Triceps brachii – usually just known as your triceps, this muscle is located on the back of your upper arm and is responsible for elbow extension. With floor wipers, your triceps work to keep your elbows straight.
How to Do Floor Wipers
Get the most from this exercise while keeping your risk of injury to a minimum by following these steps:
- Lie on your back with your legs straight. Press and hold a barbell over your chest, just like you are doing floor presses. Mark Twight specified using 135lbs/60kg, but you should use a weight that’s challenging but safe. This could be an empty bar, or even a broomstick is necessary.
- Brace your core and raise your legs, touching your feet to the right side of your barbell.
- Lower your feet back to the floor and then raise your legs to the left.
- Continue lowering and raising your legs, alternating sides rep by rep, for the duration of your set, keeping your arms straight and vertical throughout.
Floor Wiper Benefits and Drawbacks
Floor wipers are a useful core exercise with several notable benefits:
Very challenging – if crunches, planks, and sit-ups are no longer very demanding, floor wipers could be the exercise you need to take your core development to another level. Even with light weights, this is a very tough exercise.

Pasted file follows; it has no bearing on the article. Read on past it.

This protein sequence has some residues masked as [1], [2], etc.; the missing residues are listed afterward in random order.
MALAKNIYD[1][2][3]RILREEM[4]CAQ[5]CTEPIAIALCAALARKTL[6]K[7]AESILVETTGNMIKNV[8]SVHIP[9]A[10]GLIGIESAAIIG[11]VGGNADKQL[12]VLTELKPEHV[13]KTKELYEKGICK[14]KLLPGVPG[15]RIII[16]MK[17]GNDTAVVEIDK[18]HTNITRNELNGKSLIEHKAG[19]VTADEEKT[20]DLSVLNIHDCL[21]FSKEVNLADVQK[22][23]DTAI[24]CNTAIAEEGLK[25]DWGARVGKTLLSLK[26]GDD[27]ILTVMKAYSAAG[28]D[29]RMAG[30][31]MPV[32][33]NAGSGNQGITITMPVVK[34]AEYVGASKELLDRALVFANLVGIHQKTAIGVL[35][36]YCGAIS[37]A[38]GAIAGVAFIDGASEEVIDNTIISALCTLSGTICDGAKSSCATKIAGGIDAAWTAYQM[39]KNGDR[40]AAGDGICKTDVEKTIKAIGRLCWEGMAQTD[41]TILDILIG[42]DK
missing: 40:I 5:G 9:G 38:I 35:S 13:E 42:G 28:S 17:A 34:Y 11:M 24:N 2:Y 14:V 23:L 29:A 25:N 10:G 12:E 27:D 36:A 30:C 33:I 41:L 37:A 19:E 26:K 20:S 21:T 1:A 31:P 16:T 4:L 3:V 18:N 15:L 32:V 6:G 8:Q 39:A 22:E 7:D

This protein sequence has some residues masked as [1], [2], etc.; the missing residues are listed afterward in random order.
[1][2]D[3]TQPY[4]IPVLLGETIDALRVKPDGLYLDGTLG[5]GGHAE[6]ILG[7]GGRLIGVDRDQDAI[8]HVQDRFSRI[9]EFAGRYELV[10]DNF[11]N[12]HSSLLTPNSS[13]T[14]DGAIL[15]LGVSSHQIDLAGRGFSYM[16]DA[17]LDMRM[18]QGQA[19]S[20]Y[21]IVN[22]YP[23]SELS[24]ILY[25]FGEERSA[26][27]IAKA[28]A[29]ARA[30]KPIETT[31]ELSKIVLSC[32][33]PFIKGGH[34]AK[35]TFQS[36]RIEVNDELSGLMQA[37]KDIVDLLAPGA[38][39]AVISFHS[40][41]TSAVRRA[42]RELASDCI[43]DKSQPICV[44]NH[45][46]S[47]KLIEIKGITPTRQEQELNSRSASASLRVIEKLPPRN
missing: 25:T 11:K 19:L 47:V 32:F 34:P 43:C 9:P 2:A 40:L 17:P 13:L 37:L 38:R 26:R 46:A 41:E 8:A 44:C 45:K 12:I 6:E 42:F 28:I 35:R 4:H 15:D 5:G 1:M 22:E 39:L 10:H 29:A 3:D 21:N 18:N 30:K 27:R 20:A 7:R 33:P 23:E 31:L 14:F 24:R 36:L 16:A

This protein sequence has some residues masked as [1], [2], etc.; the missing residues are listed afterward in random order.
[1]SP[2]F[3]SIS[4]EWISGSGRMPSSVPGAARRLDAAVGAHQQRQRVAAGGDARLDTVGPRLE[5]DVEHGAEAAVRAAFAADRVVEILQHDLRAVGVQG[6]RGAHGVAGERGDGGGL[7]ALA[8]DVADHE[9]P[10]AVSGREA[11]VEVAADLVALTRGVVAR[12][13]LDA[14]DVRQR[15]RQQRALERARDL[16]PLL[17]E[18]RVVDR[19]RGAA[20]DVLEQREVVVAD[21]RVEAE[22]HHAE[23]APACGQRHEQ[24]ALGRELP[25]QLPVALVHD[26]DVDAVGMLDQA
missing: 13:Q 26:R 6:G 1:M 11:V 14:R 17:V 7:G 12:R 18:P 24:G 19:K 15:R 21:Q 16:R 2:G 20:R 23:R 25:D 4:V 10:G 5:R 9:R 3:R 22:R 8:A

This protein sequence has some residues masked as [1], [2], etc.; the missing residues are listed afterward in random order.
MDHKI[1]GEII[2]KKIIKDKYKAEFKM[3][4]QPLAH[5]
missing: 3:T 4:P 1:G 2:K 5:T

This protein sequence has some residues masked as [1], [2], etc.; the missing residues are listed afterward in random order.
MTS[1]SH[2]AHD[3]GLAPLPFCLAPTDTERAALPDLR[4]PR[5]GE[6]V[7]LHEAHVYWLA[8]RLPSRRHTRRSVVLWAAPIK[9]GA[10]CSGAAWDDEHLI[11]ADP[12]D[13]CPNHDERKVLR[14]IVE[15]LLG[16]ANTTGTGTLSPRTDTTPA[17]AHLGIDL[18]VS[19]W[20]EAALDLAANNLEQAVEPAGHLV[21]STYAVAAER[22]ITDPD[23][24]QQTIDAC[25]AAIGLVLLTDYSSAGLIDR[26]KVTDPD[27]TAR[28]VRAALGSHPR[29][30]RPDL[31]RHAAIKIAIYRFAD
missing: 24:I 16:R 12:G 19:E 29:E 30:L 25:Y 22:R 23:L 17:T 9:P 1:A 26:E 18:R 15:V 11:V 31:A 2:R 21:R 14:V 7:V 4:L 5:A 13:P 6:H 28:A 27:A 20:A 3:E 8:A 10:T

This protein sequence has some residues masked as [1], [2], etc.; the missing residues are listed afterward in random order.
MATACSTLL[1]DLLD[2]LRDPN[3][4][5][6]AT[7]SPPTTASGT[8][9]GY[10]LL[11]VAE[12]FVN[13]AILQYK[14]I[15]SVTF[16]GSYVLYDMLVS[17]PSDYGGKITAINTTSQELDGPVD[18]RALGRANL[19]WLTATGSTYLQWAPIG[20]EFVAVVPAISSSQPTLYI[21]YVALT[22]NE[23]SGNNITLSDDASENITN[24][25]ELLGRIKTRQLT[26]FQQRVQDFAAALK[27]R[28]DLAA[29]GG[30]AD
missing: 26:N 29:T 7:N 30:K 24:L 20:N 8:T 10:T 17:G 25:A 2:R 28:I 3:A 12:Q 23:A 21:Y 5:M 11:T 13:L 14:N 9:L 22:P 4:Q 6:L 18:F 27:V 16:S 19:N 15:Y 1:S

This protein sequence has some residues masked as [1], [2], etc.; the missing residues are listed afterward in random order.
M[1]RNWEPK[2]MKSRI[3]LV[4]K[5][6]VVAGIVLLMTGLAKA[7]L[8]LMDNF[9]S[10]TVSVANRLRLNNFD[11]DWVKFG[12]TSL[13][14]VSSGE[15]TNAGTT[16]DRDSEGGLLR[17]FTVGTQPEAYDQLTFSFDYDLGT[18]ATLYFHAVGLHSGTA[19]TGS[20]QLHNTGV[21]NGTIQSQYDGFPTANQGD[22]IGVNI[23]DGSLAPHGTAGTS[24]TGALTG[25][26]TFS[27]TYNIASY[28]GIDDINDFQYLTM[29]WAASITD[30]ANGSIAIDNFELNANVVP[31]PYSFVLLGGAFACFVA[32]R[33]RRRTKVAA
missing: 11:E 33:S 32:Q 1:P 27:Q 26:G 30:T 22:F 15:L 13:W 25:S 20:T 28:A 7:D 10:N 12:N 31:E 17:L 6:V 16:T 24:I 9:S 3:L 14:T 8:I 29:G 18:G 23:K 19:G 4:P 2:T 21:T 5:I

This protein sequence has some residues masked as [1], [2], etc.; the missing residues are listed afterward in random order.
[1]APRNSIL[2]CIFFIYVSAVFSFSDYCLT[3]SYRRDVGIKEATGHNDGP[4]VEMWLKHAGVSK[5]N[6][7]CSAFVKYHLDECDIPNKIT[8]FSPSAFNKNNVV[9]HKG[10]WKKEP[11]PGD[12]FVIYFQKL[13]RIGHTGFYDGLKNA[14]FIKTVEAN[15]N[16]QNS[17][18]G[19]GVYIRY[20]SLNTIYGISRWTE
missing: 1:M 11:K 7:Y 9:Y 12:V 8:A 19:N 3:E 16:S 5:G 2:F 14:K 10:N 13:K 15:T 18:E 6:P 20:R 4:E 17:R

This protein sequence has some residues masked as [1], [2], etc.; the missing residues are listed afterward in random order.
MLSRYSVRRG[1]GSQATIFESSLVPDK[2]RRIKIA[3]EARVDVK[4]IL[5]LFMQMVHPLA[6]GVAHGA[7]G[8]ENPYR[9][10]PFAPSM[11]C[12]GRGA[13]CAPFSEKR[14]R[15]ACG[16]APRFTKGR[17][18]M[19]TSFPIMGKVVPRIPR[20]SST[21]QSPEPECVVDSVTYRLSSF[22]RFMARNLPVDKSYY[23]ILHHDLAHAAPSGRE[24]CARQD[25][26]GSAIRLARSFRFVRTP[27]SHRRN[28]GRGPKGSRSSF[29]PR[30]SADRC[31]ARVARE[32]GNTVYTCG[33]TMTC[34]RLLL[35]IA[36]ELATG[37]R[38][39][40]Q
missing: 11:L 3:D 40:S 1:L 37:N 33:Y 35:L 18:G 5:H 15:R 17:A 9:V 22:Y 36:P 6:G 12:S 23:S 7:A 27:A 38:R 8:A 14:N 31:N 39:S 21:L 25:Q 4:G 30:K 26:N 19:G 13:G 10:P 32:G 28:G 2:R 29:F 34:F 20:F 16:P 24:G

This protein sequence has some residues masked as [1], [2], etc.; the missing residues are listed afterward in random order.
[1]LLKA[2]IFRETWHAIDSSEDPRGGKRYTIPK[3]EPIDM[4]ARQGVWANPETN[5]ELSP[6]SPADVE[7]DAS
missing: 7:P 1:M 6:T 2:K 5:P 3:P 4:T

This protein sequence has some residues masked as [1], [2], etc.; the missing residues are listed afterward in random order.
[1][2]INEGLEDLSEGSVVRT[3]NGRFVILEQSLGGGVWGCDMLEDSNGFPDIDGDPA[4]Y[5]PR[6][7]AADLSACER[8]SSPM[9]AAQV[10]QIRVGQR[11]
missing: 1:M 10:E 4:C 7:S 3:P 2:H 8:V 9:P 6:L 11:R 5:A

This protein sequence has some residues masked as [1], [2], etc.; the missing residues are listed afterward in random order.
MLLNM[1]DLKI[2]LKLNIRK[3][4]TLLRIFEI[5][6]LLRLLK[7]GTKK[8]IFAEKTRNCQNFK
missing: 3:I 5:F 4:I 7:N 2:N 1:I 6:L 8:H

A comprehensive core exercise – floor wipers work virtually every muscle in your midsection, making it a time-efficient exercise. If you want to hit your core from all angles simultaneously, give floor wipers a try.
A functional core exercise – while there is nothing wrong with training your core muscles in isolation, that’s not how they work in nature. Your core almost always works with your arms and legs, such as when kicking, punching, or throwing. Floor wipers mirror these demands, making it a very functional core exercise.
While floor wipers are a mostly beneficial exercise, there are also a few drawbacks to consider:
Not suitable for beginners – make no mistake, floor wipers are a strenuous exercise, especially if you do them with the prescribed 135lbs. It requires not only strong core muscles but decent upper body strength too. Floor wipers are best left to intermediate and advanced exercisers.
Risk of dropping the weights – holding a barbell over your chest while you move your legs is a real test of balance and coordination, and it’s quite possible to lose control of the bar and drop it. As such, this exercise is best done with a spotter nearby or, at least, using full-sized bumper plates, so the bar is less likely to strike you if dropped.
Back pain and injury – done incorrectly, floor wipers can put a lot of strain on your lower back. If you don’t brace properly, you may find your lower back lifting and arching off the floor, leading to back pain or injury. Make sure you keep your TVA engaged to protect your lumbar spine.
7 Floor Wiper Variations and Alternatives